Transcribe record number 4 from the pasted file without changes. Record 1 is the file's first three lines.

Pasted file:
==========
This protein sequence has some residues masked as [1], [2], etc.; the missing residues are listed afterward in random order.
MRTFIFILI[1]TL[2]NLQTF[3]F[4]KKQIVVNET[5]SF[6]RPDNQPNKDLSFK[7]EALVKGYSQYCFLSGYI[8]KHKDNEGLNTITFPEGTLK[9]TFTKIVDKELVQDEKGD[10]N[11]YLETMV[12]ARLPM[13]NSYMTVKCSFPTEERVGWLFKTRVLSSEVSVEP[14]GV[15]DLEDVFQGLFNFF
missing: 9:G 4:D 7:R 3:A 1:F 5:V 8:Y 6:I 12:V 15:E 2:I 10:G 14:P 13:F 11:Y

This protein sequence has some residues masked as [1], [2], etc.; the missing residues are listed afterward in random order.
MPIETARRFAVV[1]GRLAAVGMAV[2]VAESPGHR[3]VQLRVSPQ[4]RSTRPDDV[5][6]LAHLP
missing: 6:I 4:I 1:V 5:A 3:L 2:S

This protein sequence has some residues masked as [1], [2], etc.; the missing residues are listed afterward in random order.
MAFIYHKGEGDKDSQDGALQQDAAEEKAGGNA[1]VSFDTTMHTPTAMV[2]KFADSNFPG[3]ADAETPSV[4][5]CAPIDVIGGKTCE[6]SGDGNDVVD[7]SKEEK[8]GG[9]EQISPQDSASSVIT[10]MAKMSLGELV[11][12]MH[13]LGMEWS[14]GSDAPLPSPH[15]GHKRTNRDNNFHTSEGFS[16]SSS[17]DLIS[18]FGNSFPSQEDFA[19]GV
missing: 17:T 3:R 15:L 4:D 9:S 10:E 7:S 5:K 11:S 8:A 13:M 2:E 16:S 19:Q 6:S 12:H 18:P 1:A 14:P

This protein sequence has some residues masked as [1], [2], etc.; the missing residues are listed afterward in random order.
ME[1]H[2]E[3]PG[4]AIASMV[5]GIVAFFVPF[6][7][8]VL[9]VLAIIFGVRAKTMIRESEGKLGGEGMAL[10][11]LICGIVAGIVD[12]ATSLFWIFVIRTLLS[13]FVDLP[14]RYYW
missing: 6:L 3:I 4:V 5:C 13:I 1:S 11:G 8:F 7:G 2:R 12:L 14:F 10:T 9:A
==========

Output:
This protein sequence has some residues masked as [1], [2], etc.; the missing residues are listed afterward in random order.
ME[1]H[2]E[3]PG[4]AIASMV[5]GIVAFFVPF[6][7][8]VL[9]VLAIIFGVRAKTMIRESEGKLGGEGMAL[10][11]LICGIVAGIVD[12]ATSLFWIFVIRTLLS[13]FVDLP[14]RYYW
missing: 6:L 3:I 4:V 5:C 13:I 1:S 11:G 8:F 7:G 2:R 12:L 14:F 10:T 9:A